The United Nations Office for Project Services (UNOPS)
News and Stories
Over fifty years of armed conflict in Colombia cost hundreds of thousands of people their lives and left millions displaced. In this four-part series, we explore the stories of people who are talking part in a Government project to improve their homes and start rebuilding their lives.
Ethiopia is one of the countries hardest hit by the strongest El Niño event in history. The natural hazards that followed have left more than 5 million people in need of life-saving emergency assistance.
Described by many in the international community as an environmental disaster, Indonesia's forest and peat fires affect the health, education and livelihoods of millions of people in the region.
Take a journey with a 13-year-old Colombian girl to learn how a UNOPS-supported housing project is changing lives.
The Nilwella harbour sits along the southern coast of Sri Lanka. More than 2,000 families make their living here from fishing activities.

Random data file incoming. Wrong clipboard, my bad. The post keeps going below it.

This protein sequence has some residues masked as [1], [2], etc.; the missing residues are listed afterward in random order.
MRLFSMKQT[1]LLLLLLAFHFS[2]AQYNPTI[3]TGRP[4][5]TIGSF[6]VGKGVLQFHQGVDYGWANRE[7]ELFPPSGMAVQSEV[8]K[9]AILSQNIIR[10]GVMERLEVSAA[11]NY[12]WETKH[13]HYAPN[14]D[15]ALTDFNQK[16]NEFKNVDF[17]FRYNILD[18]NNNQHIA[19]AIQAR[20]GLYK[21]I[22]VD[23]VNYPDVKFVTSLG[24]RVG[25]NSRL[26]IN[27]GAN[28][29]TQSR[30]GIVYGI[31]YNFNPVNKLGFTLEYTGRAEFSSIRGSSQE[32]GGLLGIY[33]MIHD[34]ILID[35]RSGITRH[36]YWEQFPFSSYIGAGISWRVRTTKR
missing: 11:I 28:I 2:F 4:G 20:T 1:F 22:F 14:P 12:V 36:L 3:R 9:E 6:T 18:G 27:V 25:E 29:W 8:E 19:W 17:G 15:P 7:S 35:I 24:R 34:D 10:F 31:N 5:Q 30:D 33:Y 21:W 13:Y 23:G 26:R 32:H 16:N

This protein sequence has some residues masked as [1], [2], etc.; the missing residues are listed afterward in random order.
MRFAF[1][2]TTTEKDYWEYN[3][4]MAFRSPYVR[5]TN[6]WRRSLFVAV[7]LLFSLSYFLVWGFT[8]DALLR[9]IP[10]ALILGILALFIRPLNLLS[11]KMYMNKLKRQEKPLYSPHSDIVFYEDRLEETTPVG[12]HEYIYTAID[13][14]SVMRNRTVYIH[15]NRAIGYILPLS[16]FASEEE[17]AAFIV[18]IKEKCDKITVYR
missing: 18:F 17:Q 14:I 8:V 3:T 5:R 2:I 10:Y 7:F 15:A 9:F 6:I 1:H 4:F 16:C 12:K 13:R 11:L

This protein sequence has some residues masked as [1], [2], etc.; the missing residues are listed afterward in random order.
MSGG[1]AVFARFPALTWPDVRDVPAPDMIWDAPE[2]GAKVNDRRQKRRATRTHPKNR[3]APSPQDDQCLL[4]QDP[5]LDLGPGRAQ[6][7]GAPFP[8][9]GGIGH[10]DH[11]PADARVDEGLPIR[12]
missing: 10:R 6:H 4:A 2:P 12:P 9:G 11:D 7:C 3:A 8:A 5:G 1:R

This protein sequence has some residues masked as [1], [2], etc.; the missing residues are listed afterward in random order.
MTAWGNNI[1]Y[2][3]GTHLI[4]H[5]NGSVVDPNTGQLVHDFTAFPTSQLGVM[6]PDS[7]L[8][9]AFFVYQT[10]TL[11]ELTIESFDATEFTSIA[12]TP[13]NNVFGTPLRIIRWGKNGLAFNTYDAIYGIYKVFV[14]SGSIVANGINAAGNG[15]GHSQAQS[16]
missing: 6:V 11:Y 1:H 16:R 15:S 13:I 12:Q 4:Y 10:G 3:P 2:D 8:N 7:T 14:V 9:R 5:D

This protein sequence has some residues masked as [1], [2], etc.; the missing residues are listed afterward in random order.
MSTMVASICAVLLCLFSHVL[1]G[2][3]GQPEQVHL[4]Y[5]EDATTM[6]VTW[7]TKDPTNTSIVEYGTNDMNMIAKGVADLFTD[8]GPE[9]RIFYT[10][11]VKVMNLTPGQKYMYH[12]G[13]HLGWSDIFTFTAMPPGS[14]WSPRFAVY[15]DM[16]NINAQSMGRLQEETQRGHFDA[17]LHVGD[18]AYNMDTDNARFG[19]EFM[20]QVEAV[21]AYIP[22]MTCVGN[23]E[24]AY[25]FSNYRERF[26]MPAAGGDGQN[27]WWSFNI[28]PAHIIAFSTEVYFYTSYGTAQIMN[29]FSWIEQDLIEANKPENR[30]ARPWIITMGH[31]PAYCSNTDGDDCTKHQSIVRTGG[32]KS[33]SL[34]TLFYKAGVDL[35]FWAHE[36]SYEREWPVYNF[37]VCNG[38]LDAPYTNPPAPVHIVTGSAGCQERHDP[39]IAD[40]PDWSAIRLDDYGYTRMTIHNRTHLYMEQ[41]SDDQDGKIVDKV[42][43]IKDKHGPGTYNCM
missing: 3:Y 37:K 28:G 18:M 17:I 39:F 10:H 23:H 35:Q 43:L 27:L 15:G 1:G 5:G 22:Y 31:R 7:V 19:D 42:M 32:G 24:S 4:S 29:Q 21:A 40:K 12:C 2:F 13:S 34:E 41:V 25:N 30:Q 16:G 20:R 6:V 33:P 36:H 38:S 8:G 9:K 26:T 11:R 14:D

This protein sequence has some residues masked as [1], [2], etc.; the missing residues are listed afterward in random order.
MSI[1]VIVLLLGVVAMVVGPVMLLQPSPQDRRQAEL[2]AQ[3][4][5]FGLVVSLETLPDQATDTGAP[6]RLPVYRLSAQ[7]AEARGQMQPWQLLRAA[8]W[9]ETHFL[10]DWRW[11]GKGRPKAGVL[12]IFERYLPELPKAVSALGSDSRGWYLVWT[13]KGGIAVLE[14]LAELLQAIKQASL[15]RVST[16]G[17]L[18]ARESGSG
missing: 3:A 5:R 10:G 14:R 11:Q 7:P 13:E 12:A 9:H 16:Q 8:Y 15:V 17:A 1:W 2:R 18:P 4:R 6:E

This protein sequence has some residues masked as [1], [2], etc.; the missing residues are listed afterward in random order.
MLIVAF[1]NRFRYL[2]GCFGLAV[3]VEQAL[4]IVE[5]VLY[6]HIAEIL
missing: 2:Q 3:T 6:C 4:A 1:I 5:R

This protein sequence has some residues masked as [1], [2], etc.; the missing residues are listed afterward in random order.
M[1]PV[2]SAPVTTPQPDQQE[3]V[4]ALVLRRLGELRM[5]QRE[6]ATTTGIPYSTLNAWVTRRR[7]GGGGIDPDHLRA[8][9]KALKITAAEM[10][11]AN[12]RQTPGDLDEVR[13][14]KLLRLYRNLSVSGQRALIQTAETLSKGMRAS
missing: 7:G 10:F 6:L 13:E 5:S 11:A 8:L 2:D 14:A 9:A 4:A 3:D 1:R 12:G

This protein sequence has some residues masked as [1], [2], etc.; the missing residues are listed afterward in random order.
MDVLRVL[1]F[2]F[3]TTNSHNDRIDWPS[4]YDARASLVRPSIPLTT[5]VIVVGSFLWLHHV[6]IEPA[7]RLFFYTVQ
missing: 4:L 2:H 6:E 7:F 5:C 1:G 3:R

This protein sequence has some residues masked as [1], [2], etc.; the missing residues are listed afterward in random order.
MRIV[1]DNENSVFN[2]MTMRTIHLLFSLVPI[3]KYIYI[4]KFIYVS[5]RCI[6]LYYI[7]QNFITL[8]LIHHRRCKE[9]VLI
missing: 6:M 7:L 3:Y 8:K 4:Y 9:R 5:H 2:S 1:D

Agriculture offers great opportunities to drive development and raise living standards for millions of people in rural Myanmar.
Dagon Seikkan Township sits in the eastern part of Yangon. Between the trees and along the coast, more than 165,000 people built a life in this industrial town. Young Hlaing Hlaing Htet lives here.
Without water there would be no life – it’s a necessity for all living things, from the smallest of plants to the largest of animals. For some people, getting enough water to survive is still a daily struggle.
The vast majority of Colombia’s poor live in rural areas. Forty-five percent of the population live under the national poverty line, surviving on less than $1.25 per day.
Colombia is at a crossroads. Over five decades of conflict have left around 220,000 dead. Millions of people have been displaced. But a peace deal between the Government and FARC guerillas aims to open a new chapter in the nation’s history. Fifty years of armed conflict appear to be ending.
Poaching, bush fires and illegal logging have long threatened large parts of Guinea’s forests, but an unlikely group of men and women have stepped up to protect the country’s rich natural resources.